If you associate the valence electrons with the solid as a whole, you then need to think about the states available to those electrons. Since we are talking about a chunk of material that may have a huge number of atoms (e.g. about 1022 atoms if we’re talking a mere 1g sample of Copper), we’re also talking about a huge number of valence electrons, and a huge number of available states. Depending on how you model it, you can think of the states as resulting from the lattice, or as resulting from the effective square well potential in which the electrons move. The nature of the underlying lattice does matter. Typically, the states available to the valence electrons come in bands of energy, with gaps between the bands; this is one way in which a simple square well does not reflect the nature of the potential (where the distribution of states would be continuous). Three examples of solids with bands and band gaps are shown below. Each diagram is an energy level diagram. In a shaded band, there are many electron states stacked one on top of the other. Because electrons are fermions, however, each individual state may only have two electrons (two, not one, because of electron spin).

In the figure on the left, the top filled band is called the valence band. Again, this band, and the band below it, represent a huge number of closely spaced energy states for valence electrons. The energy of the top filled state (assuming the solid as a whole is in its lowest overall energy state) is called the Fermi energy. These states are not places where the electron can be, in the sense of places in space. Electrons in higher states have more energy than electrons in lower states, so they are in fact moving around. However, they’re not moving around in a way that would allow electrons to flow in a coordinated fashion from one side of the solid to another. Rather, they’re moving around in the same way that an electron in a higher orbital of an atom that has some kinetic energy associated with it. The electron is still tied to the solid, and stuck in the energy state it’s in. But, that state is not localized to one nucleus; it’s associated with the insulator as a whole. That there are no empty states nearby is why nothing can change that would allow for electric conduction.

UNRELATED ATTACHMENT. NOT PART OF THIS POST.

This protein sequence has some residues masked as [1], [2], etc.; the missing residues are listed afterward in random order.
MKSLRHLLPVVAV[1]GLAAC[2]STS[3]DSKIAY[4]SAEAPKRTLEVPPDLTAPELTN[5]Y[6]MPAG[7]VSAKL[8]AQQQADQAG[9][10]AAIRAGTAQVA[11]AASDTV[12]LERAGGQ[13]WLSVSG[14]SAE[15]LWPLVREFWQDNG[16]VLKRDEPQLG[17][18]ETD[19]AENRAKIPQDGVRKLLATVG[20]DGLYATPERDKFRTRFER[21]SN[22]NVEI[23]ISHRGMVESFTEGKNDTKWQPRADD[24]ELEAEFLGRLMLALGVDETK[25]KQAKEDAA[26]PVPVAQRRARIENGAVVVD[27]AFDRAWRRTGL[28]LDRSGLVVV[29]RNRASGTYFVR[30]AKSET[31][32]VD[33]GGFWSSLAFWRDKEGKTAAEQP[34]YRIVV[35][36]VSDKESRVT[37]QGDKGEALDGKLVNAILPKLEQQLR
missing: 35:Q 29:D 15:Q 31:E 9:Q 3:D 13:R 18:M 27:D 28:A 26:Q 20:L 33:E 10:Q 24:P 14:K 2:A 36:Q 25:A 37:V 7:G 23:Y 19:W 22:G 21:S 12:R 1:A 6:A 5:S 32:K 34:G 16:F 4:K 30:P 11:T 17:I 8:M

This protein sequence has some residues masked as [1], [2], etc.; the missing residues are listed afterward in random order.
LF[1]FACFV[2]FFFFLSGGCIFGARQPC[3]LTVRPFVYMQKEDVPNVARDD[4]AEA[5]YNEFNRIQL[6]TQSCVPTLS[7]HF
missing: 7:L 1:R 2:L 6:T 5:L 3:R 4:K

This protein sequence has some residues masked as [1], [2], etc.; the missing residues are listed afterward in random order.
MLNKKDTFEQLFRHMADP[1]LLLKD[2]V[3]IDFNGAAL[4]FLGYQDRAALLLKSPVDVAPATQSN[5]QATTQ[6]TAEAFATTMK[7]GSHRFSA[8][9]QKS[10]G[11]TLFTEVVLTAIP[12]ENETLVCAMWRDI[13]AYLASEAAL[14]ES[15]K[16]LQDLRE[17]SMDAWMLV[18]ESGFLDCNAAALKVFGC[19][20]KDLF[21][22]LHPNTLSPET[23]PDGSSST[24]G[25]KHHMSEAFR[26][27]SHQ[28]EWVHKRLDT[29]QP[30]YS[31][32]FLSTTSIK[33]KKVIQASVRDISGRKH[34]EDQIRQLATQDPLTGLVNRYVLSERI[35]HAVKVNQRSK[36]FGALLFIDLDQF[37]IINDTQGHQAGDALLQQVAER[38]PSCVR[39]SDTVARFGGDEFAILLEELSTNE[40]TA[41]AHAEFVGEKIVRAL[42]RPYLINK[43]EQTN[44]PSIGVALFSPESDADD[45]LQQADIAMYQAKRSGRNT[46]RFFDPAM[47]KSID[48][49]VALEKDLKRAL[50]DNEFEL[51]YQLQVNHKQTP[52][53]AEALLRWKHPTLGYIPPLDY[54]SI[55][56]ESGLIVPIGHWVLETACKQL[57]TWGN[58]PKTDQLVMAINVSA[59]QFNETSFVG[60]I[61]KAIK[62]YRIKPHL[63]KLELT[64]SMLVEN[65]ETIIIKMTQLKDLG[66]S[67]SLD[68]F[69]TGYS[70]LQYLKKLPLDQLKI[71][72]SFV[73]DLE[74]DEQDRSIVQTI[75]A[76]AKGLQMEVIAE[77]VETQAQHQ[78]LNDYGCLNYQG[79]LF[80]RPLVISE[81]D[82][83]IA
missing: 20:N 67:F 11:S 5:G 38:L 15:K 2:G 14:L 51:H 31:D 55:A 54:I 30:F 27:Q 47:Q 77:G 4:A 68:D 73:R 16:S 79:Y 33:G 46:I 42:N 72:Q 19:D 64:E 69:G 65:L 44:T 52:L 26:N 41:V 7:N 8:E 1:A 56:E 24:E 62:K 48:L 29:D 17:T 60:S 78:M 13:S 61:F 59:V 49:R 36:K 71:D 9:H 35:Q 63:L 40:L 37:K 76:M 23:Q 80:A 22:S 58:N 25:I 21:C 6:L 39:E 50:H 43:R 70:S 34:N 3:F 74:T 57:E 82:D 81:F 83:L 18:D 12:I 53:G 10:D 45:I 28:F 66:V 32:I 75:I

The first empty band above the filled band is the conduction band. If you want to conduct electricity— that is, allow charge to move through the solid— you need to be able to get electrons out of the states where they’re fixed, and into states that have empty states nearby. If there is a band gap between the valence band and the conduction band, this is not very easy; it takes a lot of energy to get an electron out of the state where it normally is and into a state where there are many neighboring states, allowing it to move in a coordinated way through the solid. The conduction band is the band where there are lots of empty states that the electron can make transitions between (or occupy in a superposition of states) so as to allow it to move through the solid and thereby carry electric current. (Electric current ultimately is just the transfer of net electron charge from one side of the conductor to the other.) Every material will ultimately carry electron current, if you apply enough potential to it. However, the wider the band gap, the more energy it takes to liberate an electron from the valence band and into the conduction band, thereby allowing it to move freely. If there is a wide gap, we would consider the material an insulator.